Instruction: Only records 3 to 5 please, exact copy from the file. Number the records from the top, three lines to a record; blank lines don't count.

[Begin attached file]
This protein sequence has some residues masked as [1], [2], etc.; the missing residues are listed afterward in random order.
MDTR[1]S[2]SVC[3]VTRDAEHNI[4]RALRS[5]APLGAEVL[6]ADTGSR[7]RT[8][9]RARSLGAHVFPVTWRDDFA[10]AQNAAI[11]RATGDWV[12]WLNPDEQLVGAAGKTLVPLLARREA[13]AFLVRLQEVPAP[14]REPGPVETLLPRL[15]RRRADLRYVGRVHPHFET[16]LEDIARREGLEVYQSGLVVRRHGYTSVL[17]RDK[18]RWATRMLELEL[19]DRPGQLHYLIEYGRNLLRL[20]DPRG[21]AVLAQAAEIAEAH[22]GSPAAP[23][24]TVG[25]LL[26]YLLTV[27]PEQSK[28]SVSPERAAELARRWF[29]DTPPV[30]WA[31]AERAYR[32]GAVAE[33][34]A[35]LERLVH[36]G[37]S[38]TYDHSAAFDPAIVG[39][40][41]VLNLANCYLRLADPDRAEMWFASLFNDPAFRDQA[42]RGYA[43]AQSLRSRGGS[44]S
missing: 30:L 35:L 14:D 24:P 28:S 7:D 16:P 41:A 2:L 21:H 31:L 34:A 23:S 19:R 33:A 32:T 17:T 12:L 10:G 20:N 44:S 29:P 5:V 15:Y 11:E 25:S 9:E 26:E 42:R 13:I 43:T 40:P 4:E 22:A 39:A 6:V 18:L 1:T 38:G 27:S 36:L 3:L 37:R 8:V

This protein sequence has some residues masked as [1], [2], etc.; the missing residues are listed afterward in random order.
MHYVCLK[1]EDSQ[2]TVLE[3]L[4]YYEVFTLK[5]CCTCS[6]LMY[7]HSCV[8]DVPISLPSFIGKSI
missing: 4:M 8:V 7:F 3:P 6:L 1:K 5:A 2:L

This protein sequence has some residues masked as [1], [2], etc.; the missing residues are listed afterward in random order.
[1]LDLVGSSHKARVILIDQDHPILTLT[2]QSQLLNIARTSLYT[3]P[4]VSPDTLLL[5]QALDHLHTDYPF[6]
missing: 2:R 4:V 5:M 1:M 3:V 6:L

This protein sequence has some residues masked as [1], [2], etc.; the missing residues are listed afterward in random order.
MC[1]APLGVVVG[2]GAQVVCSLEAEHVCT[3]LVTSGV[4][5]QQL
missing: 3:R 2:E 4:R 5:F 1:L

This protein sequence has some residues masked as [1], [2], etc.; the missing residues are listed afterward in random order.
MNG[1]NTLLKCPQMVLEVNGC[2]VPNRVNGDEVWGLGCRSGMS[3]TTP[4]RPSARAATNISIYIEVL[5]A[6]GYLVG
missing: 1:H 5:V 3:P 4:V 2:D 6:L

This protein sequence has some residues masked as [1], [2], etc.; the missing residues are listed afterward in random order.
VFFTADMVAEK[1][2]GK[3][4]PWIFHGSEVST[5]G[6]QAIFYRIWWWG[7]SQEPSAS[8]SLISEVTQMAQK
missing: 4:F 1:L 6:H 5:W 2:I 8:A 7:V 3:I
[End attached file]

This protein sequence has some residues masked as [1], [2], etc.; the missing residues are listed afterward in random order.
[1]LDLVGSSHKARVILIDQDHPILTLT[2]QSQLLNIARTSLYT[3]P[4]VSPDTLLL[5]QALDHLHTDYPF[6]
missing: 2:R 4:V 5:M 1:M 3:V 6:L

This protein sequence has some residues masked as [1], [2], etc.; the missing residues are listed afterward in random order.
MC[1]APLGVVVG[2]GAQVVCSLEAEHVCT[3]LVTSGV[4][5]QQL
missing: 3:R 2:E 4:R 5:F 1:L

This protein sequence has some residues masked as [1], [2], etc.; the missing residues are listed afterward in random order.
MNG[1]NTLLKCPQMVLEVNGC[2]VPNRVNGDEVWGLGCRSGMS[3]TTP[4]RPSARAATNISIYIEVL[5]A[6]GYLVG
missing: 1:H 5:V 3:P 4:V 2:D 6:L